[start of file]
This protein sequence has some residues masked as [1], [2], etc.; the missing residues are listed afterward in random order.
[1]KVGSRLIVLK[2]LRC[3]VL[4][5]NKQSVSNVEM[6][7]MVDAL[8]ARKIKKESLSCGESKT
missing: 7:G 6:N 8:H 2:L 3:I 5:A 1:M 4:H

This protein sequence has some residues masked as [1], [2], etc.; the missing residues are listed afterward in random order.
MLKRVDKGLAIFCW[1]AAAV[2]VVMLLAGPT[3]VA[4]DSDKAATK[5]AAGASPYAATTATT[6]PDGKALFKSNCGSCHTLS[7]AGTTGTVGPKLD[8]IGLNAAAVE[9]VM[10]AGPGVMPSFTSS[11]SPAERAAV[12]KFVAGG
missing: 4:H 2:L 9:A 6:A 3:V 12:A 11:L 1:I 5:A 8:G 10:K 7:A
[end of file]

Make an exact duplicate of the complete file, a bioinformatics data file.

This protein sequence has some residues masked as [1], [2], etc.; the missing residues are listed afterward in random order.
[1]KVGSRLIVLK[2]LRC[3]VL[4][5]NKQSVSNVEM[6][7]MVDAL[8]ARKIKKESLSCGESKT
missing: 7:G 6:N 8:H 2:L 3:I 5:A 1:M 4:H

This protein sequence has some residues masked as [1], [2], etc.; the missing residues are listed afterward in random order.
MLKRVDKGLAIFCW[1]AAAV[2]VVMLLAGPT[3]VA[4]DSDKAATK[5]AAGASPYAATTATT[6]PDGKALFKSNCGSCHTLS[7]AGTTGTVGPKLD[8]IGLNAAAVE[9]VM[10]AGPGVMPSFTSS[11]SPAERAAV[12]KFVAGG
missing: 4:H 2:L 9:A 6:A 3:V 12:A 11:L 1:I 5:A 8:G 10:K 7:A